It was Liverpool’s first game without their defensive talisman but they managed to keep a clean sheet and claim an important victory, winning 1-0 away to Ajax.
Ajax 0-1 Liverpool
Champions League Group Stage (1), Amsterdam ArenA
October 21, 2020
Goals: Tagliafico OG 35?
No Van Dijk
The big question before the game was: how will Liverpool cope without their leader in defence, the world’s best centre-back, Virgil van Dijk? A player who played 4,590 minutes for the club last season alone.
There was some disarray at the back in the early stages as Ajax found ways through some defensive indecisiveness, some involving goalkeeper Adrian, but also due to a lack of protection from midfield.
This, though, is no different to how the side have looked at times already this season with Van Dijk.
It’s difficult to judge the difference, then, seeing as they haven’t exactly been defensively sound with the Dutchman in the side at the start of the 2020/21 campaign.
If looking for a positive from such a bad situation, it could be that it sharpens the focus of the club’s other defensive players.
They know they will need to step up, and not having the strength and speed of Van Dijk to bail them out could make them more focused and more concentrated.
The issues seem more with the trust of the goalkeeper than the defenders themselves, but again, looking for positives, that is something that could increase over time.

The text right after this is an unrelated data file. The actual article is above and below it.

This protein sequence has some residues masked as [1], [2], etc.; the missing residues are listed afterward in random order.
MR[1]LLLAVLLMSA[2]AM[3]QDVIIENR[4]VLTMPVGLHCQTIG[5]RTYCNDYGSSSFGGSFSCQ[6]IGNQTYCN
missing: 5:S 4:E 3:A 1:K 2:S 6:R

Adrian tackling his own teammate rather than collecting the ball as it ran into the area, and his late failed attempt to punch the ball clear, doesn’t inspire confidence.
But moments like an important save from Quincy Promes, a vital fingertip on a Davy Klaasen shot and a confident take in traffic between Promes and Fabinho will.
At the end of the day, the defensive pairing of Fabinho and Joe Gomez looked fairly assured and, thanks to a couple of key saves from Adrian, kept a clean sheet against an attack which shouldn’t be underestimated.
Fabinho excels in defence but is missed in midfield
Fabinho was imperious in at the back, epitomised by a moment early in the first half when he tackled two players in quick succession in the penalty area before launching a dangerous counter-attack.
He was on hand later to hook the ball off the line after Dusan Tadic had lobbed Adrian, in what was a heroic goalline clearance, and one tackle on Daley Blind as the half-time whistle went demonstrated his aggressive but fair dominance.
But, as alluded to above, there was little protection in front of the back four. James Milner and Gini Wijnaldum were neither providing a defensive shield as Fabinho would, nor an outlet to keep possession as Thiago might.
Liverpool finished the game having had only narrowly edged the possession with 51.4 percent.
Fabinho looks a great addition in defence and, on this display, you’d think even Brazil boss Tite would consider him in the role at international level in the future.
Taki the machine
Klopp was resolute after the game, admitting his side were not playing to their full potential, but was pleased with the application and the fight shown.